Persistent Link:
http://hdl.handle.net/10150/301765
Title:
The Indian Map Trade in Colonial Oaxaca
Author:
Hidalgo, Alexander
Issue Date:
2013
Publisher:
The University of Arizona.
Rights:
Copyright © is held by the author. Digital access to this material is made possible by the University Libraries, University of Arizona. Further transmission, reproduction or presentation (such as public display or performance) of protected items is prohibited except with permission of the author.
Embargo:
Release after 07-Aug-2015
Abstract:
This dissertation analyzes the practice of making indigenous maps and their circulation in Oaxaca from the late sixteenth to the early eighteenth century. Indian maps functioned as visual aids to distribute land for agriculture, ranching, subsistence farming, and mining, they served as legal titles to property, and they participated in large-scale royal projects including aqueducts and assessments of human and natural resources. Map production is examined from four distinct vantage points including social networks, materials and technology, authentication, and reproduction. In each case, maestros pintores--native master painters--collaborated with a host of individuals including Spanish officials, scribes, merchants, ranchers, farmers, town councils, caciques and lesser lords, and legal professionals to visually describe the region's geographical environment. Indigenous mapping practices fostered the development of a new epistemology that combined European and Mesoamerican worldviews to negotiate the allocation of natural resources among the region's Spanish, Amerindian, and mixed-race communities. This work stresses the role of Indian painters in the formation of early modern empires highlighting the way mapmakers challenged Spanish ideals of visual representation instead re-envisioning spatial relations according to local and regional concerns.
Type:
text; Electronic Dissertation
Keywords:
Colonialism; Ethnohistory; Manuscript culture; New Spain; Pictorial records; History; Cartography
Degree Name:
Ph.D.
Degree Level:
doctoral
Degree Program:
Graduate College; History
Degree Grantor:
University of Arizona
Advisor:
Gosner, Kevin

Full metadata record

DC FieldValue Language
dc.language.isoenen_US
dc.titleThe Indian Map Trade in Colonial Oaxacaen_US
dc.creatorHidalgo, Alexanderen_US
dc.contributor.authorHidalgo, Alexanderen_US
dc.date.issued2013-
dc.publisherThe University of Arizona.en_US
dc.rightsCopyright © is held by the author. Digital access to this material is made possible by the University Libraries, University of Arizona. Further transmission, reproduction or presentation (such as public display or performance) of protected items is prohibited except with permission of the author.en_US
dc.description.releaseRelease after 07-Aug-2015en_US
dc.description.abstractThis dissertation analyzes the practice of making indigenous maps and their circulation in Oaxaca from the late sixteenth to the early eighteenth century. Indian maps functioned as visual aids to distribute land for agriculture, ranching, subsistence farming, and mining, they served as legal titles to property, and they participated in large-scale royal projects including aqueducts and assessments of human and natural resources. Map production is examined from four distinct vantage points including social networks, materials and technology, authentication, and reproduction. In each case, maestros pintores--native master painters--collaborated with a host of individuals including Spanish officials, scribes, merchants, ranchers, farmers, town councils, caciques and lesser lords, and legal professionals to visually describe the region's geographical environment. Indigenous mapping practices fostered the development of a new epistemology that combined European and Mesoamerican worldviews to negotiate the allocation of natural resources among the region's Spanish, Amerindian, and mixed-race communities. This work stresses the role of Indian painters in the formation of early modern empires highlighting the way mapmakers challenged Spanish ideals of visual representation instead re-envisioning spatial relations according to local and regional concerns.en_US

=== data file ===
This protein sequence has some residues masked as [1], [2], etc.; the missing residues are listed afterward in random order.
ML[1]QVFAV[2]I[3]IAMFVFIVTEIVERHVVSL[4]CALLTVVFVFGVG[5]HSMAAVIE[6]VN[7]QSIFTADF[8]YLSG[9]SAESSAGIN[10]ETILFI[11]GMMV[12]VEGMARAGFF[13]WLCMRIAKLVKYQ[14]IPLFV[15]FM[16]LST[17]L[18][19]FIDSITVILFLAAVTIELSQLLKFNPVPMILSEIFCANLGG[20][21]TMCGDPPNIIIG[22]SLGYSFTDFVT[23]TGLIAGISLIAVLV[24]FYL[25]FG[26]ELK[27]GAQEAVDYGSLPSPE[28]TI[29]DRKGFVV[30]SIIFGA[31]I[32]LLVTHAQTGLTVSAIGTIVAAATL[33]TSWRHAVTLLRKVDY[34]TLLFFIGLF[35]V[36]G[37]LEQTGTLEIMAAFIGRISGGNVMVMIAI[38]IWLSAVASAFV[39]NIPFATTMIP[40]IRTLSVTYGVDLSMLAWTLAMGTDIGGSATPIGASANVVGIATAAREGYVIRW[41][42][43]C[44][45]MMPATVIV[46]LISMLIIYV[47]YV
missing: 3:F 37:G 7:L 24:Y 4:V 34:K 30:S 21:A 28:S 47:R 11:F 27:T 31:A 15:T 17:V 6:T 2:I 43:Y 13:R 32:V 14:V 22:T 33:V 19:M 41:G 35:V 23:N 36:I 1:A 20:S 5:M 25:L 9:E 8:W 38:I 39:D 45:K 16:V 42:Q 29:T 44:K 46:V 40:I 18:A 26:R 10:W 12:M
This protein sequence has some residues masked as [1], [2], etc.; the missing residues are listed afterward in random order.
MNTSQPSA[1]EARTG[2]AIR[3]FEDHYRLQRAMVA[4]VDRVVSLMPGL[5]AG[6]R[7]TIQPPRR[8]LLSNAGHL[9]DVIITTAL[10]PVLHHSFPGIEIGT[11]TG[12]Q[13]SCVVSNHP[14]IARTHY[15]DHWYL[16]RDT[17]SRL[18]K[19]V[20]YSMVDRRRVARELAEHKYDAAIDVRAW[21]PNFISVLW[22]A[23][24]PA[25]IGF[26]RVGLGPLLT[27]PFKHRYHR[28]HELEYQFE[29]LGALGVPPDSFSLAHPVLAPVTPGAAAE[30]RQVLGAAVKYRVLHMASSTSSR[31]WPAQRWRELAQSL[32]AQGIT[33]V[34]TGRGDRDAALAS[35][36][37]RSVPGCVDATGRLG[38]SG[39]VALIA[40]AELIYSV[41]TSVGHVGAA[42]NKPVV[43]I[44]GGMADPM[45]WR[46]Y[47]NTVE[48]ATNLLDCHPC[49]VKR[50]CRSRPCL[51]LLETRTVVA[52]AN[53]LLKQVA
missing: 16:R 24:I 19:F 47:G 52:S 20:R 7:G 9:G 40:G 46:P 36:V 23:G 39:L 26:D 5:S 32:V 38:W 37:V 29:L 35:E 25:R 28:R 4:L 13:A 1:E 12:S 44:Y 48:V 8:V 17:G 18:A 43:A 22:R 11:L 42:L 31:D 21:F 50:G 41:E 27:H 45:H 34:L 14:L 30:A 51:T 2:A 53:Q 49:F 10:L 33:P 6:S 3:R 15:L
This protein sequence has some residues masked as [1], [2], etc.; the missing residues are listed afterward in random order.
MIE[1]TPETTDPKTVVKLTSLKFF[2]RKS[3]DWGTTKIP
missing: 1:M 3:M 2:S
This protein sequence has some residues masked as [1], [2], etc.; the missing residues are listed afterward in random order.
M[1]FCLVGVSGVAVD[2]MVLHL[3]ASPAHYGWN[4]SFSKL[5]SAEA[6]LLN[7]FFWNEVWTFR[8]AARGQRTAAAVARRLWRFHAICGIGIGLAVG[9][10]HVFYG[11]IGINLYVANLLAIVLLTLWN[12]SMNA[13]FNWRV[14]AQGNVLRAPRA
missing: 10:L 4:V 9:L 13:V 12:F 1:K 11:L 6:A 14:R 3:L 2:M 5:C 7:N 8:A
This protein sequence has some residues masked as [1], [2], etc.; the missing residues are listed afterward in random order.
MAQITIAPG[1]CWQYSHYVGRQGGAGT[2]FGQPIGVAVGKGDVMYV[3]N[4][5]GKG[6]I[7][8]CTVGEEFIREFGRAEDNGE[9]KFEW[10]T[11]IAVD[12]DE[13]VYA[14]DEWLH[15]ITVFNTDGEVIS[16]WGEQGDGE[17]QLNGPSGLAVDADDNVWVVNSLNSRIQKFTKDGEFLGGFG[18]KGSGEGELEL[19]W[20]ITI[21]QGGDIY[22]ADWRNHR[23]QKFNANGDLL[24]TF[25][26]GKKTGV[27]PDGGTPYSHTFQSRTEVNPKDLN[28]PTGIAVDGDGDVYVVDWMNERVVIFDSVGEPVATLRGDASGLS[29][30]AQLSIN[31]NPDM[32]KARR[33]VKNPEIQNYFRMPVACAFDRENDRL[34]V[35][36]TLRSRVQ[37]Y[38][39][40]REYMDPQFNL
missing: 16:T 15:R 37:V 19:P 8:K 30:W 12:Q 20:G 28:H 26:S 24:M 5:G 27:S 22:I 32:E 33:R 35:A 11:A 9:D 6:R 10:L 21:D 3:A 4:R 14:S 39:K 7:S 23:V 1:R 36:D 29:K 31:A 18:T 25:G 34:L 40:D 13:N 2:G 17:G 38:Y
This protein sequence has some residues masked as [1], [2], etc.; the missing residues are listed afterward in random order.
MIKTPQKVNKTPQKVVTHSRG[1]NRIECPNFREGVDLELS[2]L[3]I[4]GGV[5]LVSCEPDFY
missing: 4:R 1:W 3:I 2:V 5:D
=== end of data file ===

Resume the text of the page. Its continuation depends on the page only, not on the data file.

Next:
dc.typetexten_US
dc.typeElectronic Dissertationen_US
dc.subjectColonialismen_US
dc.subjectEthnohistoryen_US
dc.subjectManuscript cultureen_US
dc.subjectNew Spainen_US
dc.subjectPictorial recordsen_US
dc.subjectHistoryen_US
dc.subjectCartographyen_US
thesis.degree.namePh.D.en_US
thesis.degree.leveldoctoralen_US
thesis.degree.disciplineGraduate Collegeen_US
thesis.degree.disciplineHistoryen_US
thesis.degree.grantorUniversity of Arizonaen_US
dc.contributor.advisorGosner, Kevinen_US
dc.contributor.committeememberFew, Marthaen_US
dc.contributor.committeememberBarickman, Barten_US
dc.contributor.committeememberWiddifield, Stacieen_US
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